Emulsions Defined
  • Thermodynamically unstable system of two immiscible liquids, one dispersed within the other as small globules
Dispersed Phase
  • Droplettes within the emulsion
  • aka internal phase
Continuous phase
  • Liquid in which the droplettes are suspended
  • aka external phase
Uses of emulsions
Types of Emulsions
  • Oil-In-Water O/W

  • Water-in-Oil W/O

  • Oil-In-Water-in-Oil O/W/O (Rare)
  • Water-In-Oil-in-Water W/O/W (Rare)
Methods for determining the type of an unknown emulsion
  • Water soluble dyes (e.g. methylene blue)
  • Diluting with the appropriate solvent
  • Conduction

    • O/W have a high conductance
Types of Emulsifying agents
  • Surface Active Agents
  • Hydrophilic Colloids
  • Finely Divided Solid Particles
  • Auxiliary Emulsifying Agents
Rule of Bancroft
  • The type of emulsion depends on the characteristics of the surfactant
  • The phase in which the surfactant is most soluble becomes the continuous phase
Surface Active Agents
  • aka Monomolecular Adsorption
  • Classical idea of polar micelles dividing polar and non-polar materials
  • Reduce surface tenions(?)
  • Micelles may be composes of more than one surfactant acting together

    • e.g. Tween 40 /Span 80
Finely Divided Solid Particles
  • aka Particulate film
  • Particles can be wetted by hydrophillic and hydrophobic agents, causing particles to collect at the interface
Examples of Particulate film Agents
  • Bentonite
  • Veegum
  • Hectorite
  • Magnesium Hydroxide
  • Aluminum Hydroxide
  • Magnesium Trisilicate
Auxiliary Emulsifying Agents
Mechanisms of Emulsion Breakdown
  • Micelle loss

    • Breaking the film surrounding the micelle
    • Coalescing of micelles
    • Aggregation of micelles within coalescing
  • Phase Inversion

    • Swapping of the internal and external phases
    • Adding divalent electrolytes may cause phase inversion

      • Switching of a soft soap to a hard soap
    • Changing the ratio of internal and external phase may cause inversion
Preserving Emlusions
  • Preservatives should be in the aqueous phase, regardless of internal or external
  • Preservatives should be in the unionized form
  • Preservatives should not interact chemically with other constituents
Preparation Methods of Emulsions
Continental Method
  • aka Dry Gum Method
  • Prepare the primary emulsion of 4 Oil : 2 Water : 1 Surfactants
  • Surfactant usually Gum Arabic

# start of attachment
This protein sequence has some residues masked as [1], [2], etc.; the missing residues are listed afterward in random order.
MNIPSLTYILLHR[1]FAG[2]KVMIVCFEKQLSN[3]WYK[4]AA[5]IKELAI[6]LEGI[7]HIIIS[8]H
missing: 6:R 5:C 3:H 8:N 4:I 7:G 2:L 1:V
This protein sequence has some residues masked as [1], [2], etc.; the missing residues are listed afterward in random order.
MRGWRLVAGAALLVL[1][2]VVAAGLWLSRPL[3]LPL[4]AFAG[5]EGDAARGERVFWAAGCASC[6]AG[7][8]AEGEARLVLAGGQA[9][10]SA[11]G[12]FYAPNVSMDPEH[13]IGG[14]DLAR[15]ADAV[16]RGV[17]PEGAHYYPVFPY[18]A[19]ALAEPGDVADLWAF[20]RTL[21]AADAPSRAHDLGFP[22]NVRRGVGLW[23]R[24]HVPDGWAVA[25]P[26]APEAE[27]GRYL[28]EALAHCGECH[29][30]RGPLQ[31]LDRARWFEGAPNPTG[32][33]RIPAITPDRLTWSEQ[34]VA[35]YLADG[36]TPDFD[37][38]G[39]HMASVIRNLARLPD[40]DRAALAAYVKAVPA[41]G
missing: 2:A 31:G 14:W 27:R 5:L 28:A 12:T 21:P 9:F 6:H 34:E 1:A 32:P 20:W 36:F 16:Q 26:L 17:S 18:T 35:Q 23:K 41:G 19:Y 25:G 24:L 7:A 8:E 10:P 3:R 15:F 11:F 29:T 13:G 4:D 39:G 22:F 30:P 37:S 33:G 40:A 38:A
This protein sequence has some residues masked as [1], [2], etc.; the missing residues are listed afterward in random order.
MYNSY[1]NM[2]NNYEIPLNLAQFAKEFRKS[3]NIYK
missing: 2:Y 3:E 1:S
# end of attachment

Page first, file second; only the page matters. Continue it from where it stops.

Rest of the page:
Process

  1. Wet surfactant with oil phase in mortar
  2. Add water all at once
  3. Additional water can be added after the primary emulsion is prepared
  4. Add active ingredients as a solution to the primary emulsion
  5. Add any potentially destablizing agents (e.g. alcohol) at the end of the process
  6. Finally QS with water to final volume
  • Cod liver oil (Vitamin A source) is prepared by the continental method
English Method

aka wet Gum Method

  • Proportions are the same as the Continental Method, but the process is different italicized steps are the different steps
  • More difficult to use, but produces a mores stable product
  • Produces O/W emulsion
  • Prepare the primary emulsion of 4 Oil : 2 Water : 1 Surfactants

    • Surfactant usually Gum Arabic

Process

  1. Wet surfactant with water phase in mortar
  2. Slowly add oil phase, triturating continuously
  3. Continue triturating for several minutes to form the primary emulsion
  4. Additional water can be added after the primary emulsion is prepared
  5. Add active ingredients as a solution to the primary emulsion
  6. Add any potentially destablizing agents (e.g. alcohol) at the end of the process
  7. Finally QS with water to final volume
Bottle Method

Process

  1. Surfactant is added to a bottle
  2. Oil is added to the bottle
  3. Throughly shake
  4. Immediately add water

    • Allowing the surfactant and oil to sit will create a waterproof material difficult to mix
  5. Shake until primary emulsion is formed
  6. Additional water can be added after the primary emulsion is prepared
  7. Add active ingredients as a solution to the primary emulsion
  8. Add any potentially destablizing agents (e.g. alcohol) at the end of the process
  9. Finally QS with water to final volume
Auxiliary Method

Emulsions from the Continental Method, English Method, or Bottle Method can be improved by running them through a homogenizer. This process generally produces droplettes of 5 microns or less

Nascent Soap Method
  • Mix equal volumes of oil phase (olive oil, oleic acid) and Lime Water
  • Ca++ ions pair with two fatty acids, creating a very lipophilic solution, therfore a water in oil emulsion
  • Can be prepared in a bottle or with a mortar if some ingredients are insoluble
How are drugs added to O/W emulsions
  • The goal is to get the drug into the internal phase, not the external phase
  • Hydrophillic drugs should be mixed with an oily material so the drug goes into the micelles
  • Oily drugs can be mixed with a oily solvent and added to the emulsion
Microemulsion
  • Thermodynamically Stable

    • Form spontaneously
  • Optically transparent
  • nanometer sized particles
  • Form in O/W or W/O
Uses of Microemulsions

Additional Resources

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